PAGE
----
Eradicating a GERM infecting the education system was
a hot topic at the New Zealand Educational Institute primary
teachers' collective agreement talks yesterday in Dunedin.
Serious concerns were voiced by primary teachers and union
members about the Ministry of Education's latest offer, which
they believe is linked to a business model of education
driven by cost-cutting and competition.
About 350 primary school teachers gathered at the Regent
Theatre were told by the NZEI, the Government's policies were
based on an agenda known as the Global Education Reform
Movement (GERM), which had failed to improve pupils' learning
in other countries.
The ideologically-driven policies were based around
competition, data-based accountability, standardisation and
According to NZEI, GERM could already be seen creeping into
New Zealand's education system through National Standards,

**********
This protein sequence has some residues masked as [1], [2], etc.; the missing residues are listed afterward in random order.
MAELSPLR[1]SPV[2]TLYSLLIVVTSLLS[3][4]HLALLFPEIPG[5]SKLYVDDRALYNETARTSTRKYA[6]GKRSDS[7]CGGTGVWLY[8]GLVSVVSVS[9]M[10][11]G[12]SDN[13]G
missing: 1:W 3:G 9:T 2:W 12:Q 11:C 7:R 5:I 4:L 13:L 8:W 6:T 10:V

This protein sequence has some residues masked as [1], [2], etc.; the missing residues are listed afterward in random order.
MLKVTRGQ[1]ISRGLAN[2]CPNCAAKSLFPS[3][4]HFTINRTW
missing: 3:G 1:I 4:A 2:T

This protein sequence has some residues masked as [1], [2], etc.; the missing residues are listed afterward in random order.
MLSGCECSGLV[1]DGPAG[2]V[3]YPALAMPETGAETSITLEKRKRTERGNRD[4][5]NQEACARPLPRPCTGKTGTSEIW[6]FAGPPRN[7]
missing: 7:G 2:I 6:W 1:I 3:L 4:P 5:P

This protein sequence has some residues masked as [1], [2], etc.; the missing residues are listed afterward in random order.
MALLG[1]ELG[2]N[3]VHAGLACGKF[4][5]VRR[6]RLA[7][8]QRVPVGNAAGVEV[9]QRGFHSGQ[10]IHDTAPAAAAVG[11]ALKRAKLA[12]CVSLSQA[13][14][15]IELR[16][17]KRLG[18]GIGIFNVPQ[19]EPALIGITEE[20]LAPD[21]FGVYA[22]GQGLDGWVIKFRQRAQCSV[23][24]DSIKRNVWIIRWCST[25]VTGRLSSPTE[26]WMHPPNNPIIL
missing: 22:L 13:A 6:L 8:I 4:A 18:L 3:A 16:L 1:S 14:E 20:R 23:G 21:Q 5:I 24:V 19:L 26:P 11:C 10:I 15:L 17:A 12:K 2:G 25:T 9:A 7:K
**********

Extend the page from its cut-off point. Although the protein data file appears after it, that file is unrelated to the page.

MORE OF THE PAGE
league tables, charter schools and proposed performance pay
Following the meeting, the large and vocal group of teachers
spilled out into the Octagon with NZEI president Ian Leckie
and other union members to publicly voice concerns.
Mr Leckie said there was real concern the Government's
policies would damage New Zealand's "world-renowned"
equity-based public education system.
"Fortunately, there is an antidote to the GERM," he said.
He was confident the present education system, which
incorporated collaboration, equity, personalised learning and
trust-based professionalism, would provide the antidote
Other topics discussed during the meeting were charter
schools, National Standards and issues affecting Canterbury
The Dunedin meeting will be followed by meetings in Auckland
tomorrow, and Wellington and Hamilton next Tuesday.